Why Iranian regime is expanding its ties with Russia

Why Iranian regime is expanding its ties with Russia

The Iranian regime is now further enhancing its ties with Russia (File/AFP)
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The Iranian regime’s increasing involvement in the Russian-Ukrainian war could have severe repercussions for global peace and security due to Tehran’s military adventurism, ballistic missile program and its increasing nuclear threat.

One of the reasons behind the regime’s decision to support Russia in the war is most likely linked to its nuclear ambitions, as it has long sought assistance from Moscow in order to bolster its nuclear program.

This is probably why Iran has gradually escalated its engagement in the conflict. On March 2, Iran abstained in the UN General Assembly vote on condemning Russia’s invasion and demanding its withdrawal from Ukraine. Tehran then voted against an UNGA resolution that suspended Russia’s membership in the UN Human Rights Council. In July, Russian President Vladimir Putin made a visit to the Islamic Republic, where he received huge support from Supreme Leader Ali Khamenei.

Following the Russian president’s visit to Tehran, Iran’s supply of kamikaze drones to Russia became the first instance of military cooperation between Moscow and Tehran. In September, the Ukrainian Foreign Ministry stripped Iran’s ambassador in Kyiv of his accreditation and reduced the embassy’s diplomatic staff.

One of the problems with the West’s response to the Iranian regime’s aggression is that it did not act forcefully, most likely in order to not completely scuttle the prospect of reviving the nuclear deal with the Islamic Republic. Despite Tehran’s military escalation, the EU would not initially admit that the regime was entrenched in the war on Ukraine. EU foreign policy chief Josep Borrell last month said that he wanted further proof. “We will look for concrete evidence about the participation (of Iran in the Ukraine war)," he told reporters.

One of the problems with the West’s response to the regime’s aggression is that it did not act forcefully

Dr. Majid Rafizadeh

Ultimately, the EU acknowledged that the Iranian regime was indeed providing “military support for Russia’s unprovoked and unjustified war of aggression against Ukraine,” via the “development and delivery of Unmanned Aerial Vehicles to Russia.”

In the next phase, the Iranian regime — now apparently even more emboldened — began sending troops to Crimea to assist Russia in its attacks on Ukraine’s infrastructure and civilian population by helping to increase the effectiveness of the suicide drones. The White House admitted on Oct. 20 that it had evidence that Iranian troops were “directly engaged on the ground” in Crimea. “The systems themselves were suffering failures and not performing to the standards that apparently the customers expected. So, the Iranians decided to move in some trainers and some technical support to help the Russians use them with better lethality,” said US National Security Council spokesperson John Kirby.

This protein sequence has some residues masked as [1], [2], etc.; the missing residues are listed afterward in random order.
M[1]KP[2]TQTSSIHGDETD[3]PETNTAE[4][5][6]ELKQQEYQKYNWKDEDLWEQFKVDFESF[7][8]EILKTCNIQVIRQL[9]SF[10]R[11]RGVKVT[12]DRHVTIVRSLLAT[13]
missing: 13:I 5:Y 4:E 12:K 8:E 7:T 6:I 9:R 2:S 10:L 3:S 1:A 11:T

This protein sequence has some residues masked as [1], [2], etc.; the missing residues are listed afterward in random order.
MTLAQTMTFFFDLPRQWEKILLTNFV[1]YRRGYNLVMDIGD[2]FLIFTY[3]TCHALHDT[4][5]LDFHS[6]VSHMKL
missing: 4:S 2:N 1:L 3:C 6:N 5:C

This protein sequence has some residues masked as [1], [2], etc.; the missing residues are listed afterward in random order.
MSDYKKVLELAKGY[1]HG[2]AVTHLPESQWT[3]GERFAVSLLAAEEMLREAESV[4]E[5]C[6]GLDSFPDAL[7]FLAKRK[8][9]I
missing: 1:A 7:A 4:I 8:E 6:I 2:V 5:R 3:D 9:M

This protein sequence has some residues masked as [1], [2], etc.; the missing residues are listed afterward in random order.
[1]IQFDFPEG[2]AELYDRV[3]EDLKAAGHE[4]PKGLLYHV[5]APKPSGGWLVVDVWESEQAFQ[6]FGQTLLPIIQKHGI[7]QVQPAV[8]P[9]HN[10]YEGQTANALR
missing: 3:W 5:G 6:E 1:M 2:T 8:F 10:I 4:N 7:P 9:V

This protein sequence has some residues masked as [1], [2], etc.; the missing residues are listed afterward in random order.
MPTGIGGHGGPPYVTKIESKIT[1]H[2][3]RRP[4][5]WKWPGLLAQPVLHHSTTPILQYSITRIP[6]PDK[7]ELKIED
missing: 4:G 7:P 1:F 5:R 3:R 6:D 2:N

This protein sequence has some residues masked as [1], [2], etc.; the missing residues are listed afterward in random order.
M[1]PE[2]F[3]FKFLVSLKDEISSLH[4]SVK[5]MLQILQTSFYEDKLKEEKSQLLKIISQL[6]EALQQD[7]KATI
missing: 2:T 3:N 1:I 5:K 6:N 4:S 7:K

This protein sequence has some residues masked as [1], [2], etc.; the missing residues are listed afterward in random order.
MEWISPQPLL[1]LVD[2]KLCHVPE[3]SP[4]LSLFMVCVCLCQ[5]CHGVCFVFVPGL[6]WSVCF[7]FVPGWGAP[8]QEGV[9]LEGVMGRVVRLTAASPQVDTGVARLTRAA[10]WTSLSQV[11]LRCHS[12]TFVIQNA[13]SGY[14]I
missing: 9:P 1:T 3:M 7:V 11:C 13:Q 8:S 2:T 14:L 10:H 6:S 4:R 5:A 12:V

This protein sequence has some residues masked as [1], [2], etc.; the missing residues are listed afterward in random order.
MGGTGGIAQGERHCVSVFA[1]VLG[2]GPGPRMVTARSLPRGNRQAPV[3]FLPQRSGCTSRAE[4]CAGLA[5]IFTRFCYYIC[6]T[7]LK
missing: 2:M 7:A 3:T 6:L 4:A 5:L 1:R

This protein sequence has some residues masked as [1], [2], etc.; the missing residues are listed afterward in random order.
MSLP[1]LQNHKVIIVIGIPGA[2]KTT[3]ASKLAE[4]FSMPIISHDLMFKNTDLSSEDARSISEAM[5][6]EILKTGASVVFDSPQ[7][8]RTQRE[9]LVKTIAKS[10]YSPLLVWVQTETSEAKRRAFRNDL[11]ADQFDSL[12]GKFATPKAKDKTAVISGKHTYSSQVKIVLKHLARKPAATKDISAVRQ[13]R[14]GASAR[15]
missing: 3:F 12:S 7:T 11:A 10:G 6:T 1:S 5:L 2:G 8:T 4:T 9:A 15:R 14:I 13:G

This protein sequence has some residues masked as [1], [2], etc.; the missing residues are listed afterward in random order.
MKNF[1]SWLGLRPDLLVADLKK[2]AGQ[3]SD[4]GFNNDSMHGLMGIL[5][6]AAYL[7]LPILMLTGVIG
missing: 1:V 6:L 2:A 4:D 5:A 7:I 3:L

The Iranian regime is now further increasing its involvement as it will reportedly be providing ballistic missiles to Russia, in addition to the drones. The regime is likely attempting to reassert itself as an important global player.

The theocratic establishment of Iran has the largest and most diverse ballistic missile arsenal in the Middle East. And Ukrainian Air Force spokesman Yuriy Ihnat said: “Ukraine currently doesn’t have effective air defense systems against ballistic missiles. Iran will likely supply those (to Russia), unless the world finds a way to stop it.”

The Iranian leaders who are involved must be held accountable. Several top generals are directly involved in the war against Ukraine and they most likely receive their orders from the supreme leader.

Maj. Gen. Mohammed Hossein Bagheri, who is the chief of staff of Iran’s Armed Forces and supervises the country’s military drone program, is a key player in the military cooperation with Moscow. According to the EU, he is “involved in the expansion of Iranian-made UAVs abroad; in this capacity, he inaugurated an assembly line in Tajikistan destined for the export of Ababil-2 drones. He also participated in the development of Mohajer-6 drones and their supply to the Russian Federation for their use in the war of aggression against Ukraine.”

In addition, Brig. Gen. Saeed Aghajani, who is commander of the Islamic Revolutionary Guard Corps’ Aerospace Force UAV Command “oversees and directs the planning, equipment and training for Iran’s UAV operations, which include also the supply of drones to international allies of Iran, including the Russian Federation.”

And Gen. Sayed Hojatollah Qureishi, who is in charge of the Supply, Research and Industrial Affairs Division at the Iranian Ministry of Defense, negotiated “the agreement with the Russian Federation in relation to the supply of Iranian-made Unmanned Aerial Vehicles for their use in the war of aggression against Ukraine.”

UK Foreign Secretary James Cleverly noted in a statement: “These cowardly drone strikes are an act of desperation. By enabling these strikes, these individuals and a manufacturer have caused the people of Ukraine untold suffering.”

In a nutshell, the West ought to closely monitor the Iranian regime’s expanding ties with Russia, particularly when it comes to Tehran’s military adventurism and nuclear program advancement.

  • Dr. Majid Rafizadeh is a Harvard-educated Iranian-American political scientist. Twitter: @Dr_Rafizadeh


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